Sanctuary Corporations: Should Liberal Corporations Get Religion?

44 Pages Posted: 11 Sep 2017 Last revised: 25 Aug 2018

See all articles by Elizabeth Brown

Elizabeth Brown

Bentley University

Inara Scott

Oregon State University, College of Business

Date Written: August 18, 2017


Spurred on by the Trump administration’s aggressive deportation policies and open hostility to immigrants, the “sanctuary” movement has seen rapid growth across a variety of sectors. With a clear religious foundation, churches, synagogues, and individuals associated with the sanctuary movement have pledged to offer housing, support, and assistance to vulnerable individuals at risk for deportation. Some businesses have publicly expressed their support for undocumented people; we now see sanctuary restaurants, sanctuary homes (for domestic workers), and sanctuary unions. But what happens if these businesses run afoul of immigration laws? Can they claim religious freedom as a defense for their actions? Following the logic of Hobby Lobby v. Burwell, we argue that the Religious Freedom Restoration Act (RFRA) could provide a shield for businesses, provided they act out of a sincere religious belief. Given this conclusion, we discuss the expanded role religion has begun to play in business today, and how this may ultimately be a dangerous result for civil society.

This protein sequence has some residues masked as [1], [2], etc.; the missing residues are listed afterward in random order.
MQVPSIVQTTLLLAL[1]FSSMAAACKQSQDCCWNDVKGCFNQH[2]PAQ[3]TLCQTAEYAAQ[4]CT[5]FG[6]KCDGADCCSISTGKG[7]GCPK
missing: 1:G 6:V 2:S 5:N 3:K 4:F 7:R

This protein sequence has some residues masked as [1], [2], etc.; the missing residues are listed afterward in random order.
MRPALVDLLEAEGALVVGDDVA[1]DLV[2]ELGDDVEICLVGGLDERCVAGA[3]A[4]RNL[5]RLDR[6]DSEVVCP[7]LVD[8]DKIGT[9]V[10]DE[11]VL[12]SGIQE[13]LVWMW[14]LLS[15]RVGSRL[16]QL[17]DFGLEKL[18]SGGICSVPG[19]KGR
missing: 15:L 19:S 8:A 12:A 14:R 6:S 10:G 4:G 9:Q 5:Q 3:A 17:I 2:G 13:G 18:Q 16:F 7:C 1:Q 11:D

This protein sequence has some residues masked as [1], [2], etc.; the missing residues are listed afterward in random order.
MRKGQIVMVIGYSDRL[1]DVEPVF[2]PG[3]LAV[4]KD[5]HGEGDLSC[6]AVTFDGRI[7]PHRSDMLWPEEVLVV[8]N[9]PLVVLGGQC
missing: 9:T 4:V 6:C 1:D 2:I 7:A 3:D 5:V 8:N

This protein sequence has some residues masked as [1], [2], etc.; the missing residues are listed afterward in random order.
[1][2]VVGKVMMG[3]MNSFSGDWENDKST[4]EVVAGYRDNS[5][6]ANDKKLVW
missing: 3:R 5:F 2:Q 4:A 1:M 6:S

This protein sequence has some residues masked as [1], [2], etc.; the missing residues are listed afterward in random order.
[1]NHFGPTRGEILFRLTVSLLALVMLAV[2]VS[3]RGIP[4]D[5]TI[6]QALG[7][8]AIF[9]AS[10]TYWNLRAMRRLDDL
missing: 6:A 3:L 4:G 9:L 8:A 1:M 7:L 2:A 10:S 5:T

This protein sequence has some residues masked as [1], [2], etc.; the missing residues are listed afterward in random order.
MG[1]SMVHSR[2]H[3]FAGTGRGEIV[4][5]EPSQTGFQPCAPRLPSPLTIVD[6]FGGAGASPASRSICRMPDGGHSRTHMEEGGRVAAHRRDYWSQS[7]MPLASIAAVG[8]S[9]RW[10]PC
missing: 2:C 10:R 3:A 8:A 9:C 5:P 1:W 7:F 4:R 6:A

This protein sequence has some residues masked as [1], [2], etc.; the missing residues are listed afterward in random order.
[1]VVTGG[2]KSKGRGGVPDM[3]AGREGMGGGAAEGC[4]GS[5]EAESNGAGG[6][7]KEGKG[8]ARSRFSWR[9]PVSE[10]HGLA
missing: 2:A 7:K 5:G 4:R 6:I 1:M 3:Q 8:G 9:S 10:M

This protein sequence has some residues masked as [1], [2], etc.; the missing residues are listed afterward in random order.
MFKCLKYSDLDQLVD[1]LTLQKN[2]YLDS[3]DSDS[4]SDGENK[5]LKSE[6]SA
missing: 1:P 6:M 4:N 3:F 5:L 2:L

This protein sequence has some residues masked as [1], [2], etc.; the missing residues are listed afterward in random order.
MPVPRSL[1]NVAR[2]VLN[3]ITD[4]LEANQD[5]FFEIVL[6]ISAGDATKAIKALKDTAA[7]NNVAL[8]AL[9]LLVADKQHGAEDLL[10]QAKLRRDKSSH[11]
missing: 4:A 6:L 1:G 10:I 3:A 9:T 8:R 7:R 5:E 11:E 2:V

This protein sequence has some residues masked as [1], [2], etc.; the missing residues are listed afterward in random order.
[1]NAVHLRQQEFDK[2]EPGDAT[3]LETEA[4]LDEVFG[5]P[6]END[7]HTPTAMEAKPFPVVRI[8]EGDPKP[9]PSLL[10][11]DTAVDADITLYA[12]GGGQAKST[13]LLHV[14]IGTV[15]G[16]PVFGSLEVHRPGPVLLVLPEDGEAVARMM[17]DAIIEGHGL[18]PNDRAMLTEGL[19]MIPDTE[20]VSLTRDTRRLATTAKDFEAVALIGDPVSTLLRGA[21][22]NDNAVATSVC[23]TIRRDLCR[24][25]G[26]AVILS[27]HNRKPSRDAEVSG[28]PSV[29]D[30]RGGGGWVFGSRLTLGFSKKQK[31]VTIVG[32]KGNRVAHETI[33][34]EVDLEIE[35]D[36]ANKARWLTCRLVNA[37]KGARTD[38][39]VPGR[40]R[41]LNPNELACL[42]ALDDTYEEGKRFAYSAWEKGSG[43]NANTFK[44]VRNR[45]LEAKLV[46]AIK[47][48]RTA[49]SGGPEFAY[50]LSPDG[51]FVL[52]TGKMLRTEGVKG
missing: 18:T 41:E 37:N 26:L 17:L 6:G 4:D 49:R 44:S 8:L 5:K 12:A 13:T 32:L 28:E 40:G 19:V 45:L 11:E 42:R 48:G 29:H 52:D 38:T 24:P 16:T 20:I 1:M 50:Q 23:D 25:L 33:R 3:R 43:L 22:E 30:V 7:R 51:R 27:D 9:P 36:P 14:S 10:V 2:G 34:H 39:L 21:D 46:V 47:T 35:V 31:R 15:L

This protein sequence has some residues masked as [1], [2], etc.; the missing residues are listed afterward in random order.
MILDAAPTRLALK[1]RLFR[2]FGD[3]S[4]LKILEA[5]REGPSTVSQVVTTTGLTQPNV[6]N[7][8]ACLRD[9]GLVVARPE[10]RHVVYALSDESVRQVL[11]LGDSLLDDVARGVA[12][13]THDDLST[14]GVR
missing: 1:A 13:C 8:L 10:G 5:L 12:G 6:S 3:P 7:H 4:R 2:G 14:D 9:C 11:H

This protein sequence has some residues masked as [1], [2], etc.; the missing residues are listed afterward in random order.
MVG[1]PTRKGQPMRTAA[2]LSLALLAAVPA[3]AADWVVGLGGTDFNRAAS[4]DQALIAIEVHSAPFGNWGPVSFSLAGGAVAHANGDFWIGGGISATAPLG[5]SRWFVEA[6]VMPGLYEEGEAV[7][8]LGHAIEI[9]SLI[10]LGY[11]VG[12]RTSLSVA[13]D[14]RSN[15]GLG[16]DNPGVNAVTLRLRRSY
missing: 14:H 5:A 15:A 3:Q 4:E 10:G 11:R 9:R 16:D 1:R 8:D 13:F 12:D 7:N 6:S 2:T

Keywords: Corporations, Immigration, Freedom of Religion, First Amendment, Sanctuary

Suggested Citation

Brown, Elizabeth A. and Scott, Inara, Sanctuary Corporations: Should Liberal Corporations Get Religion? (August 18, 2017). University of Pennsylvania Journal of Constitutional Law, Vol. 20, No. 5, 2018, Available at SSRN: or

Elizabeth A. Brown

Bentley University ( email )

175 Forest Street
Waltham, MA 02145
United States

Inara Scott (Contact Author)

Oregon State University, College of Business ( email )

443 Austin Hall
Corvallis, OR 97331
United States

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